Pali Research media analyst Richard Greenfield, never accused of being a shrinking violet, pulled no punches in a recent research report on Viacom, writing that either the media giant must begin living up to the hype surrounding its split with CBS in January or start looking for a new CEO.
Greenfield -- who has a “buy” rating and a $51-per-share 12-month price target on Viacom stock -- started off his seven-page tome, issued Monday, by eating a little crow.
“Since initiating on Viacom stock in February 2006 with a buy rating, we have been ‘dead’ wrong, with the stock now down 15% year-to-date (versus a 1.4% gain for the S&P 500),” Greenfield wrote. In contrast, CBS stock is up 4.5% this year.
Greenfield maintained his “buy” rating on the stock, adding that he believes Viacom’s underlying assets are worth far more than its current stock price. But he added that his rating was also based on the belief that the pure-play Viacom would find new distribution outlets and turn around its struggling Paramount Studios division. That hasn’t quite yet happened.
In his report, Greenfield wrote that Viacom has been hamstrung by management’s inability to articulate its strategic vision and its failure to execute that vision. Greenfield’s three-point plan to revive the struggling stock: get back to basics, focusing on unique and creative content; exploit any and all distribution platforms for its content; and force CEO Tom Freston to take charge.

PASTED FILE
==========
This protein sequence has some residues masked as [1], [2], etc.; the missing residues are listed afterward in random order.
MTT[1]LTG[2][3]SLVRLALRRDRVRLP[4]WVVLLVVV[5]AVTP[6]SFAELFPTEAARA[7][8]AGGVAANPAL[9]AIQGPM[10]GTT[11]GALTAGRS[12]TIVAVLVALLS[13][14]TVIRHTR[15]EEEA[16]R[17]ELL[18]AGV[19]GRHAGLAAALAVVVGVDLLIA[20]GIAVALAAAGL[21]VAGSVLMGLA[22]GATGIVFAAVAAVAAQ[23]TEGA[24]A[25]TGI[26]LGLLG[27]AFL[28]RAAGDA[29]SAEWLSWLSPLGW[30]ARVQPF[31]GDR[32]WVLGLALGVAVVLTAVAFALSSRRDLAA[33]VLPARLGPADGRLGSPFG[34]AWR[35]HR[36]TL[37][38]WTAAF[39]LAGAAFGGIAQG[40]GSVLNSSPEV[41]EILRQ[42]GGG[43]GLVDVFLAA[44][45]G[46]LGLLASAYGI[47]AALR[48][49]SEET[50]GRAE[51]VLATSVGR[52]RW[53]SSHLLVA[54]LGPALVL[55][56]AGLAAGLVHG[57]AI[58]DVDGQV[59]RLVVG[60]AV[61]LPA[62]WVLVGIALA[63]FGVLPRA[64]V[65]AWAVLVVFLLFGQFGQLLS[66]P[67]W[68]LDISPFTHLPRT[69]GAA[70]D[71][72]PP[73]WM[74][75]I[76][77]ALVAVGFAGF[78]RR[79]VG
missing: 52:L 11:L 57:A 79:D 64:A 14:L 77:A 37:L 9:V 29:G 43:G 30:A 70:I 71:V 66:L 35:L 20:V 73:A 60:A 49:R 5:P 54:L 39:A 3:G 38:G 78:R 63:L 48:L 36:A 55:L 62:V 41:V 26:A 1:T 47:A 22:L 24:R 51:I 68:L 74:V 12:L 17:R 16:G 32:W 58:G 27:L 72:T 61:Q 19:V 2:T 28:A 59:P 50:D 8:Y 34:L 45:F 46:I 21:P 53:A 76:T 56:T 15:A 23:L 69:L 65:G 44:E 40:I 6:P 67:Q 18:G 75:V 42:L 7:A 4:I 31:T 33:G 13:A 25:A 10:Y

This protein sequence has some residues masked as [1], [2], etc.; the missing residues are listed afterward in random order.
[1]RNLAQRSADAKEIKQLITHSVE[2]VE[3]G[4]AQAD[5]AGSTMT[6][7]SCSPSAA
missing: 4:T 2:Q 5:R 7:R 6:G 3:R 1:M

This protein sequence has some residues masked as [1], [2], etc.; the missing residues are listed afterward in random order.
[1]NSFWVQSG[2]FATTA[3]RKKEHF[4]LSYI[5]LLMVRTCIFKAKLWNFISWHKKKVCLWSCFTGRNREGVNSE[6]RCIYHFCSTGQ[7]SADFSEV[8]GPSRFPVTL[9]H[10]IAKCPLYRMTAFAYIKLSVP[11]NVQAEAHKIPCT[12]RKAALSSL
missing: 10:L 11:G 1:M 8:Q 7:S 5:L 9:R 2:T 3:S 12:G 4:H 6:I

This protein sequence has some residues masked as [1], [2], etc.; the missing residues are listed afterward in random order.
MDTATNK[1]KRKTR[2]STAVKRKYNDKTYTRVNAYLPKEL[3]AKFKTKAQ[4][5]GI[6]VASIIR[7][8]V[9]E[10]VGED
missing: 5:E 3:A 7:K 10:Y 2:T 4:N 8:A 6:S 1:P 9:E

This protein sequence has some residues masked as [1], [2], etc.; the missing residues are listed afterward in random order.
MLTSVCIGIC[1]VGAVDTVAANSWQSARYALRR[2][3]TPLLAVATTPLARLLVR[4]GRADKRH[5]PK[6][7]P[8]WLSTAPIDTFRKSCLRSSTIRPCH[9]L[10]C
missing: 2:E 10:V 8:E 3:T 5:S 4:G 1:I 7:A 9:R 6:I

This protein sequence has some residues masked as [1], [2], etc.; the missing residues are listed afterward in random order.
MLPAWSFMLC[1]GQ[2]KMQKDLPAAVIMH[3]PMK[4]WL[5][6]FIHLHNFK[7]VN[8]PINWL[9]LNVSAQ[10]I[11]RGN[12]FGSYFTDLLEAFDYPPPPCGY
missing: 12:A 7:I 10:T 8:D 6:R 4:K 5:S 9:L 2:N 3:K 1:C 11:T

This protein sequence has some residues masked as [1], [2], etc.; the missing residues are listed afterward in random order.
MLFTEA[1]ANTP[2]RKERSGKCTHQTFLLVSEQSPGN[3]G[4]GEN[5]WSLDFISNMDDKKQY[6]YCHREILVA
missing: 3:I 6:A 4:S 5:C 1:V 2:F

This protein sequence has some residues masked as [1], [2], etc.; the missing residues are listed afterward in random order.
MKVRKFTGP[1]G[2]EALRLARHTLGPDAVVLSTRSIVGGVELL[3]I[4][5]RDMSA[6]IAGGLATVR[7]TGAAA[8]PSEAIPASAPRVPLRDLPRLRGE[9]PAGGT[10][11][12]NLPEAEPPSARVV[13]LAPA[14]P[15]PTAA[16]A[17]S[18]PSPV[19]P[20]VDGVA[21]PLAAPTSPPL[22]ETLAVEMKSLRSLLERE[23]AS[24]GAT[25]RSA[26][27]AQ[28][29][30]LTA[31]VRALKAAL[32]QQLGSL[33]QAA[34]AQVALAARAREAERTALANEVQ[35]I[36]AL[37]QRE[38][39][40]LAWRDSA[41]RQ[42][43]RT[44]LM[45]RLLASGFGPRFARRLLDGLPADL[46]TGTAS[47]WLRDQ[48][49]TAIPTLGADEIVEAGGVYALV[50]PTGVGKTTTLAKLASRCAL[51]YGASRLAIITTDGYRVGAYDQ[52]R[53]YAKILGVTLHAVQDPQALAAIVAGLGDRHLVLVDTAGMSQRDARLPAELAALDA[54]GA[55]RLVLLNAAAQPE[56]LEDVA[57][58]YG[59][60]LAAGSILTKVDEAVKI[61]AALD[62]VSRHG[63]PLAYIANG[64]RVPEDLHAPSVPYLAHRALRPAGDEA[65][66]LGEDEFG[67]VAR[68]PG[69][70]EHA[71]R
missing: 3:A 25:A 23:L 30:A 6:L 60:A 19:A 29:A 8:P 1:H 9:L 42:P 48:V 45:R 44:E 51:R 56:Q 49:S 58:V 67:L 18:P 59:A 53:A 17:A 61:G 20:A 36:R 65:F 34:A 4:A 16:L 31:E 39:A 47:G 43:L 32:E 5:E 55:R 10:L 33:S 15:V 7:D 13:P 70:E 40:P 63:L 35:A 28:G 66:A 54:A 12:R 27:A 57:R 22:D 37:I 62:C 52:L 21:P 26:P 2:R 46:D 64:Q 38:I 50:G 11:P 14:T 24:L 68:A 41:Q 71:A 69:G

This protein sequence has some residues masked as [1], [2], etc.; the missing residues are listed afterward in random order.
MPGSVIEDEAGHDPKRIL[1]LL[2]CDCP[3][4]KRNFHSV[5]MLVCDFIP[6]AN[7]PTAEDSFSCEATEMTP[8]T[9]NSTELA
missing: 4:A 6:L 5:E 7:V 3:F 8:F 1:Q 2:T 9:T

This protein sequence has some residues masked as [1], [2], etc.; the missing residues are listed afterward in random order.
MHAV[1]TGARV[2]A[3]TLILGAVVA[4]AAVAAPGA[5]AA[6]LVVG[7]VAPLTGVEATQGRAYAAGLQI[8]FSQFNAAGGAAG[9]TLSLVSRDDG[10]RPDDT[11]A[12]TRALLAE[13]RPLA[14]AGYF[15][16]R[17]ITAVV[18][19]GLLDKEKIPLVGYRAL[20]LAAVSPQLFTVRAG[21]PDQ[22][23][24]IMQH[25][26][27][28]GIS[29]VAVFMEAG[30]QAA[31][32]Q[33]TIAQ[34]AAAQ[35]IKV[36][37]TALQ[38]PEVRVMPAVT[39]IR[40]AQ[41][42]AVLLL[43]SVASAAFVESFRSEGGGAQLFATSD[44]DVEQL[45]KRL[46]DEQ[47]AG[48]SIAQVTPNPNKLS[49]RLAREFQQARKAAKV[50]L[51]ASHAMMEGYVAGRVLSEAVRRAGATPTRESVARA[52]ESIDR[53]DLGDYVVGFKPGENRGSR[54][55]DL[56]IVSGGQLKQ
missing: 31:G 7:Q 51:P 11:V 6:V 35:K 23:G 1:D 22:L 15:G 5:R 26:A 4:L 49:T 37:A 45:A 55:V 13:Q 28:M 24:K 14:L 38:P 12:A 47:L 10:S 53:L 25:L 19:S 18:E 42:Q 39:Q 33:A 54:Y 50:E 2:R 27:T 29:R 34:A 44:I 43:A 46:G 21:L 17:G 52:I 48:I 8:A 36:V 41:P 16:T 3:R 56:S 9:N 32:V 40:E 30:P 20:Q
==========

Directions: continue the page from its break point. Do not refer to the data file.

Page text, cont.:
“If Mr. Freston cannot swiftly reorient Viacom, [chairman] Sumner Redstone and the board need to find a new CEO and/or consider selling the company to someone who can dramatically remake the management structure of Viacom,” Greenfield wrote. “Viacom needs to be streamlined, and fast.”
Despite those rather harsh statements, Viacom stock managed to gain 61 cents each (1.75%) to close at $35.41 per share Monday.
Viacom spokesman Carl Folta declined to comment on the report.